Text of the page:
f.    Upon removal, mercury switches shall be collected, stored, transported, and otherwise handled in accordance with the provisions of the rules and regulations concerning universal waste adopted by the department pursuant to the "Solid Waste Management Act," P.L.1970, c.39 (C.13:1E-1 et seq.) and the "New Jersey Statewide Mandatory Source Separation and Recycling Act," P.L.1987, c.102 (C.13:1E-99.11 et al.), as applicable.


C.13:1E-99.88 Manufacturer's report to commissioner relative to implementation of mercury minimization plan.

    7. a. One year after the implementation of a mercury minimization plan approved pursuant to section 5 of this act, and annually thereafter, a manufacturer subject to section 4 of this act shall, individually or as part of a group, report to the commissioner concerning the implementation of the mercury minimization plan. The report shall include, but need not be limited to, the following: (1) a detailed description and documentation of the capture rate achieved, with the goal of achieving a mercury switch capture rate of at least 90 percent, consistent with the principle that mercury switches shall be recovered unless the mercury switch is inaccessible due to significant damage to the end-of-life vehicle in the area surrounding where the mercury switch is located; (2) a description of additional or alternative actions that may be implemented to improve the mercury minimization plan and its implementation in the event that a mercury switch capture rate of at least 90 percent is not achieved; (3) the number of mercury switches collected, the number of end-of-life vehicles containing mercury switches, the number of end-of-life vehicles processed for recycling, and a description of how the mercury switches were managed; and (4) a description of the amounts paid to cover the costs of implementing the mercury minimization plan.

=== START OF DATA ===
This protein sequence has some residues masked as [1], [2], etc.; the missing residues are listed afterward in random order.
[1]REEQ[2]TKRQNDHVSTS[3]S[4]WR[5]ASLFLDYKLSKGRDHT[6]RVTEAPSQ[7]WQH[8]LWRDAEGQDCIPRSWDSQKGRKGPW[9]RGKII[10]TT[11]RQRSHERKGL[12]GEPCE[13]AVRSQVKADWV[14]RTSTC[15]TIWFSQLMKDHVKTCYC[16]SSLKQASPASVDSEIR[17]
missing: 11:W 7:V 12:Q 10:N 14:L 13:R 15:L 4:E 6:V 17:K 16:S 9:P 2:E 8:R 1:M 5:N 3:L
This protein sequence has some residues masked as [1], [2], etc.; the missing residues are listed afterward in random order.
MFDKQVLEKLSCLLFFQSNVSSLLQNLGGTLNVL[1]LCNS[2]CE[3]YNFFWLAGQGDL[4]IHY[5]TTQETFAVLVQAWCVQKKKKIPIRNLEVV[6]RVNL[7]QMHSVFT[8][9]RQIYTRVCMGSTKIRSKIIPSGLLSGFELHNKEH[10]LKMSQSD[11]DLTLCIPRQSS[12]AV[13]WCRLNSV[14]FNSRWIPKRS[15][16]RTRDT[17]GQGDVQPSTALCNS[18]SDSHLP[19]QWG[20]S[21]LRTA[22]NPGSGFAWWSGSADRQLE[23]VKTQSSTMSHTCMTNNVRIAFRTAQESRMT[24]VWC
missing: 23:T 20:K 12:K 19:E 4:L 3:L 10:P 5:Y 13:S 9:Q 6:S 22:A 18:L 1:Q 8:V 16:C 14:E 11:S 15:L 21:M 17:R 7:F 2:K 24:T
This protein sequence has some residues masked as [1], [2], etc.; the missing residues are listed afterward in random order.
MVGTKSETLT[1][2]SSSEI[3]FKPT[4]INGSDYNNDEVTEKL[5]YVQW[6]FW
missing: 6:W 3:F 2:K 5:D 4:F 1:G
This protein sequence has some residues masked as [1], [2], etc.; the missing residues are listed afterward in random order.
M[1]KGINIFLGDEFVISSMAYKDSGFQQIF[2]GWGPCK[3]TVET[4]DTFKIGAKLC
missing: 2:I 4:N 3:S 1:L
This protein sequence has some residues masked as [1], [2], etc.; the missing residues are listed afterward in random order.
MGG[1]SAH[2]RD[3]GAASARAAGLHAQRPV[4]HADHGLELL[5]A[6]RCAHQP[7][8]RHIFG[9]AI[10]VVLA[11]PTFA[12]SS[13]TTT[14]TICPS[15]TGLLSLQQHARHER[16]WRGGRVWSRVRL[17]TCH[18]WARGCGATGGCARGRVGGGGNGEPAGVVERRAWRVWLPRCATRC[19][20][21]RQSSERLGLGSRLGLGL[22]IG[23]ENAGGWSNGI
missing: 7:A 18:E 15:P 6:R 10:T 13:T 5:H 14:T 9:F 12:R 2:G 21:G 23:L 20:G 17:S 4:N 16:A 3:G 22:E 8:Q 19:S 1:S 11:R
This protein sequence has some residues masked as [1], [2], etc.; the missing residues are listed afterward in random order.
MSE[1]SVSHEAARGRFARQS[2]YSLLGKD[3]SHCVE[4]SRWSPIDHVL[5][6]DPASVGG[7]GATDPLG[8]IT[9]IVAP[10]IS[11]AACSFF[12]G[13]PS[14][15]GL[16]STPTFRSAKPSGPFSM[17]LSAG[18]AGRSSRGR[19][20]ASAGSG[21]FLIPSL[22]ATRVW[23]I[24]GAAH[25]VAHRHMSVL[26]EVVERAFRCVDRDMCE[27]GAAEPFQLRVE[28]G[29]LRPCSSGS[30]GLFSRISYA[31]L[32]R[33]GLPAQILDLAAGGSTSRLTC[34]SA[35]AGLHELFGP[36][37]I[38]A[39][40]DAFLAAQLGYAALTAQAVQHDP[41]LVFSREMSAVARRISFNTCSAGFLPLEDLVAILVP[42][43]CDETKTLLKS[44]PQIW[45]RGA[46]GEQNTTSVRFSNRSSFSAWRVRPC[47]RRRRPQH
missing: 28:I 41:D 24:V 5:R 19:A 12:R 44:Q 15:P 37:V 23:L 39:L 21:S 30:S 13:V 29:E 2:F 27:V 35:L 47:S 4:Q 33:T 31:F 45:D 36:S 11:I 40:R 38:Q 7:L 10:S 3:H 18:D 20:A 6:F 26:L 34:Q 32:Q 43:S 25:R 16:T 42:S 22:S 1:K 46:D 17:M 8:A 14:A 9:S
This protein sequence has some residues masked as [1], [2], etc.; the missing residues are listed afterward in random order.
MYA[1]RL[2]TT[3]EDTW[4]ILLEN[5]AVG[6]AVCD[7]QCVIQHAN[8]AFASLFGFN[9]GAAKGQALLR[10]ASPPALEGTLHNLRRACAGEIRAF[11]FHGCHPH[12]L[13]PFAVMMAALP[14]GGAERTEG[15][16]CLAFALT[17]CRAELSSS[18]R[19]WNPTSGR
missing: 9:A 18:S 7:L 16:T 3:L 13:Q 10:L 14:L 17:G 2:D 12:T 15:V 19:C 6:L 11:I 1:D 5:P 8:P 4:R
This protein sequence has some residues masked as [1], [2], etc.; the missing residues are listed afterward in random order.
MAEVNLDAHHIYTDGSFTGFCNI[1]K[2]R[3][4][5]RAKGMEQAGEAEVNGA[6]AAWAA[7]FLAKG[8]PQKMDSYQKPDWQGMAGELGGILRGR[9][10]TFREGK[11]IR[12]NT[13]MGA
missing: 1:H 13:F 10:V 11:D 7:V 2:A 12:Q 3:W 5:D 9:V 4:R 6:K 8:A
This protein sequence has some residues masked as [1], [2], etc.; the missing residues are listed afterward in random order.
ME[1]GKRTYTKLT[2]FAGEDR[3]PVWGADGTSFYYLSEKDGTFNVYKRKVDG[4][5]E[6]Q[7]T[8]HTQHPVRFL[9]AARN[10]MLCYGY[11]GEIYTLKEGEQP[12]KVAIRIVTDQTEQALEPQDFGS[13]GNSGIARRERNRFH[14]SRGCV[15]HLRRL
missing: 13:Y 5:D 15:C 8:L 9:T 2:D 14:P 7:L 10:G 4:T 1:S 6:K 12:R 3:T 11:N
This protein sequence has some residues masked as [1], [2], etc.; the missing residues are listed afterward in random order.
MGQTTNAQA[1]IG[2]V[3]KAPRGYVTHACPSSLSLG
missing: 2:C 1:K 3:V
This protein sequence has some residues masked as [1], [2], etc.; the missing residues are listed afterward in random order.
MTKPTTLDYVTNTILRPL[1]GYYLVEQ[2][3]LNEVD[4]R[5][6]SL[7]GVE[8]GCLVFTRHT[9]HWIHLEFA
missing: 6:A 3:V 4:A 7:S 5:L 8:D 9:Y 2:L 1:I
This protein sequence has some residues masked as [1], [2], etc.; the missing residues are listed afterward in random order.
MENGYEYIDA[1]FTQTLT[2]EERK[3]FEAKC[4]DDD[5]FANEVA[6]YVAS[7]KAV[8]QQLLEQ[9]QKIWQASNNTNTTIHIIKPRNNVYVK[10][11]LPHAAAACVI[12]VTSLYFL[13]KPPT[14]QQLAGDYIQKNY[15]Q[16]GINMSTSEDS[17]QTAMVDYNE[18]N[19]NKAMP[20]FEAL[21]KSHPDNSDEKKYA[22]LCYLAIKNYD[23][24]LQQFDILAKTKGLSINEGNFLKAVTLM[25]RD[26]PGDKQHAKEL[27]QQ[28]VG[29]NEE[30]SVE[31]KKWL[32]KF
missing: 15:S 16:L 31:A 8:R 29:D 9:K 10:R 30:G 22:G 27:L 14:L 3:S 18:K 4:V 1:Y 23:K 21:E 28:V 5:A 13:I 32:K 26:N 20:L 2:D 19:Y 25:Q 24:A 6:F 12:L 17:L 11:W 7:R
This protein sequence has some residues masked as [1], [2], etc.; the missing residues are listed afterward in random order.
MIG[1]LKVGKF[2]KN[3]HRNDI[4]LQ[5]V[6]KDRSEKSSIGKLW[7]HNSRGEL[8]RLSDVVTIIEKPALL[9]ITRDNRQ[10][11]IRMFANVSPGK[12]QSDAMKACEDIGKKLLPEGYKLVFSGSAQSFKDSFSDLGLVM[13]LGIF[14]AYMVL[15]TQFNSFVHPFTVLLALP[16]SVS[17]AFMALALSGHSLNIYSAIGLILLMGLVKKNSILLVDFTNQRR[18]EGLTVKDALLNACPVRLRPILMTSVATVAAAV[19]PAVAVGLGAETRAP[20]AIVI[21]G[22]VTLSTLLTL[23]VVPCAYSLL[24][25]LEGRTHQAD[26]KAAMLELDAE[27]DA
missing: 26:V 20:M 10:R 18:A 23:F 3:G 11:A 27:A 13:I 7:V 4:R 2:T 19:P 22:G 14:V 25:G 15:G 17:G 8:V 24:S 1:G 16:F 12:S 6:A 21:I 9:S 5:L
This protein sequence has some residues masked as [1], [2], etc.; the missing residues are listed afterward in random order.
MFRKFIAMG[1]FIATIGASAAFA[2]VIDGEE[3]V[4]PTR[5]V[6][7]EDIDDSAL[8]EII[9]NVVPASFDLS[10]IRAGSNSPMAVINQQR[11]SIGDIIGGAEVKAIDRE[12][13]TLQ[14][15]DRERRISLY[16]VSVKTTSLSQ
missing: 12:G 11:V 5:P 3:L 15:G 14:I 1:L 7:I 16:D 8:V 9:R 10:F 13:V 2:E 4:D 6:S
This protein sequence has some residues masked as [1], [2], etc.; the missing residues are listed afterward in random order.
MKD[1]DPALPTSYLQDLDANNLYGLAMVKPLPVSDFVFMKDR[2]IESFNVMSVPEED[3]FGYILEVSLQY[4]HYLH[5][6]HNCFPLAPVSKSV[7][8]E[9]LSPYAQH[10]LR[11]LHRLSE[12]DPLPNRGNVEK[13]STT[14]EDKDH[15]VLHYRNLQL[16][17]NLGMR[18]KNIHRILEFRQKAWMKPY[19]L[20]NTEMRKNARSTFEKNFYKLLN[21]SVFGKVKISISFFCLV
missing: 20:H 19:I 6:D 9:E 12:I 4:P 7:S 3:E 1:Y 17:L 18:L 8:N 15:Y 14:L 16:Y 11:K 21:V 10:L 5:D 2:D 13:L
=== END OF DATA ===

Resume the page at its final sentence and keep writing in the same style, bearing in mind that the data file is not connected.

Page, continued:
b.    The commissioner may discontinue the requirement for the annual report pursuant to subsection a. of this section upon a finding that mercury switches in end-of-life vehicles no longer pose a significant threat to the environment or to public health.


C.13:1E-99.89 Violations, civil action, penalty.

    8. a. Whenever the commissioner finds that a person has violated any provision of this act, or any rule or regulation adopted pursuant thereto, the commissioner may:

    (1)  issue an order requiring the person found to be in violation to comply in accordance with subsection b. of this section;

    (2)  bring a civil action in accordance with subsection c. of this section;

    (3)  levy a civil administrative penalty in accordance with subsection d. of this section;

    (4)  bring an action for a civil penalty in accordance with subsection e. of this section; or

    (5)  petition the Attorney General to bring a criminal action in accordance with subsection f. of this section.

    Pursuit of any of the remedies specified under this section shall not preclude the seeking of any other remedy specified.

    b.    Whenever the commissioner finds that a person has violated this act, or any rule or regulation adopted pursuant thereto, the commissioner may issue an order specifying the provision or provisions of this act, or the rule or regulation adopted pursuant thereto, of which the person is in violation, citing the action that constituted the violation, ordering abatement of the violation, and giving notice to the person of the person's right to a hearing on the matters contained in the order. The ordered person shall have 20 calendar days from receipt of the order within which to deliver to the commissioner a written request for a hearing. After the hearing and upon finding that a violation has occurred, the commissioner may issue a final order. If no hearing is requested, the order shall become final after the expiration of the 20-day period. A request for hearing shall not automatically stay the effect of the order.

    c.    The commissioner may institute an action or proceeding in the Superior Court for injunctive and other relief to enforce the provisions of this act and to prohibit and prevent a violation of this act, or of any rule or regulation adopted pursuant thereto, and the court may proceed in the action in a summary manner. In any such proceeding the court may grant temporary or interlocutory relief.